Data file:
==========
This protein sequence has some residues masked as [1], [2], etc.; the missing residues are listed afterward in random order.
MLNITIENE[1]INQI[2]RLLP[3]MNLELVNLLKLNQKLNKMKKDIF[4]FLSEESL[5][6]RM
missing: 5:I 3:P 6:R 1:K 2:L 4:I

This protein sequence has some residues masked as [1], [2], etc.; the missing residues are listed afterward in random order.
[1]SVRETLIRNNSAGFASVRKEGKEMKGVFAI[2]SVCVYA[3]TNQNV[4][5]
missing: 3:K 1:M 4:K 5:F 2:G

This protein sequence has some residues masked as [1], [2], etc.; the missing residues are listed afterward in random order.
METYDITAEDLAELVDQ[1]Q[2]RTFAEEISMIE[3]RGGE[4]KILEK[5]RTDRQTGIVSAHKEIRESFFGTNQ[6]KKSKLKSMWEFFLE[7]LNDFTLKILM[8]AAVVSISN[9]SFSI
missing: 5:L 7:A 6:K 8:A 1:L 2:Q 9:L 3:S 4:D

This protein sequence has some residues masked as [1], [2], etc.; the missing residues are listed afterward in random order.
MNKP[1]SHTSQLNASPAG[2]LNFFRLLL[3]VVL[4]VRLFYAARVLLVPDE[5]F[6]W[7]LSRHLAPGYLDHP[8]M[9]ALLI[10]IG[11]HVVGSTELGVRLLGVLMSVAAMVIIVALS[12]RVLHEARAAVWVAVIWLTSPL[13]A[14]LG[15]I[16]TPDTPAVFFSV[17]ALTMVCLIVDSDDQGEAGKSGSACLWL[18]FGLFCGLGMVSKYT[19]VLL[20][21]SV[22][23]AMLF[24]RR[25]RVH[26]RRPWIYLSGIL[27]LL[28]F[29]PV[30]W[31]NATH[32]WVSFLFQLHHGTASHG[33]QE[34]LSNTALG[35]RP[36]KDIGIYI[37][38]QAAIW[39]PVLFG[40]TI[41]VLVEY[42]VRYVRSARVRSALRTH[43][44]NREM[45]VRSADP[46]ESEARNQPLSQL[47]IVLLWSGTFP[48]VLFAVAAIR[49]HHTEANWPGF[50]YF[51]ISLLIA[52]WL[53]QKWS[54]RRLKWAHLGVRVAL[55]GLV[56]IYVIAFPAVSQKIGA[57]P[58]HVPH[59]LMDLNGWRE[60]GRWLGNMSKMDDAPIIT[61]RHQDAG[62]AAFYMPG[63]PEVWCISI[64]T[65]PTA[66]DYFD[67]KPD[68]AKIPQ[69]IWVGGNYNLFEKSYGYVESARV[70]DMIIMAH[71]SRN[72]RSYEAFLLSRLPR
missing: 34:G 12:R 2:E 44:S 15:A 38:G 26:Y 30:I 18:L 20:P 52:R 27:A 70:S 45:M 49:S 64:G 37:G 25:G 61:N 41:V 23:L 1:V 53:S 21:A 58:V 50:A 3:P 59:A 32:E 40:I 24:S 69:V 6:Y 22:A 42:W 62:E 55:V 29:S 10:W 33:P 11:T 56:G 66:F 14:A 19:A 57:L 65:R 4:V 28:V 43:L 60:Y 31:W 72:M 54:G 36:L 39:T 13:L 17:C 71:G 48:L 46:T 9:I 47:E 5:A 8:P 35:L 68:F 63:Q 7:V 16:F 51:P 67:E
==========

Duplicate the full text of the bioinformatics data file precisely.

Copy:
This protein sequence has some residues masked as [1], [2], etc.; the missing residues are listed afterward in random order.
MLNITIENE[1]INQI[2]RLLP[3]MNLELVNLLKLNQKLNKMKKDIF[4]FLSEESL[5][6]RM
missing: 5:I 3:P 6:R 1:K 2:L 4:I

This protein sequence has some residues masked as [1], [2], etc.; the missing residues are listed afterward in random order.
[1]SVRETLIRNNSAGFASVRKEGKEMKGVFAI[2]SVCVYA[3]TNQNV[4][5]
missing: 3:K 1:M 4:K 5:F 2:G

This protein sequence has some residues masked as [1], [2], etc.; the missing residues are listed afterward in random order.
METYDITAEDLAELVDQ[1]Q[2]RTFAEEISMIE[3]RGGE[4]KILEK[5]RTDRQTGIVSAHKEIRESFFGTNQ[6]KKSKLKSMWEFFLE[7]LNDFTLKILM[8]AAVVSISN[9]SFSI
missing: 5:L 7:A 6:K 8:A 1:L 2:Q 9:L 3:S 4:D

This protein sequence has some residues masked as [1], [2], etc.; the missing residues are listed afterward in random order.
MNKP[1]SHTSQLNASPAG[2]LNFFRLLL[3]VVL[4]VRLFYAARVLLVPDE[5]F[6]W[7]LSRHLAPGYLDHP[8]M[9]ALLI[10]IG[11]HVVGSTELGVRLLGVLMSVAAMVIIVALS[12]RVLHEARAAVWVAVIWLTSPL[13]A[14]LG[15]I[16]TPDTPAVFFSV[17]ALTMVCLIVDSDDQGEAGKSGSACLWL[18]FGLFCGLGMVSKYT[19]VLL[20][21]SV[22][23]AMLF[24]RR[25]RVH[26]RRPWIYLSGIL[27]LL[28]F[29]PV[30]W[31]NATH[32]WVSFLFQLHHGTASHG[33]QE[34]LSNTALG[35]RP[36]KDIGIYI[37][38]QAAIW[39]PVLFG[40]TI[41]VLVEY[42]VRYVRSARVRSALRTH[43][44]NREM[45]VRSADP[46]ESEARNQPLSQL[47]IVLLWSGTFP[48]VLFAVAAIR[49]HHTEANWPGF[50]YF[51]ISLLIA[52]WL[53]QKWS[54]RRLKWAHLGVRVAL[55]GLV[56]IYVIAFPAVSQKIGA[57]P[58]HVPH[59]LMDLNGWRE[60]GRWLGNMSKMDDAPIIT[61]RHQDAG[62]AAFYMPG[63]PEVWCISI[64]T[65]PTA[66]DYFD[67]KPD[68]AKIPQ[69]IWVGGNYNLFEKSYGYVESARV[70]DMIIMAH[71]SRN[72]RSYEAFLLSRLPR
missing: 34:G 12:R 2:E 44:S 15:A 38:G 26:Y 30:I 18:L 20:P 52:R 27:A 70:S 45:M 49:S 64:G 37:G 25:G 61:N 41:V 23:L 1:V 53:S 21:A 58:V 50:A 3:P 59:A 32:E 40:I 24:S 69:V 6:Y 22:A 42:W 62:E 55:V 29:S 10:W 33:P 11:T 56:G 66:F 14:A 19:A 57:L 65:R 4:V 28:V 43:L 60:Y 31:W 72:M 54:G 36:L 39:T 13:L 17:C 71:G 48:L 46:T 9:I 47:E 5:A 8:P 35:L 68:F 63:Q 7:V 16:F 51:P 67:E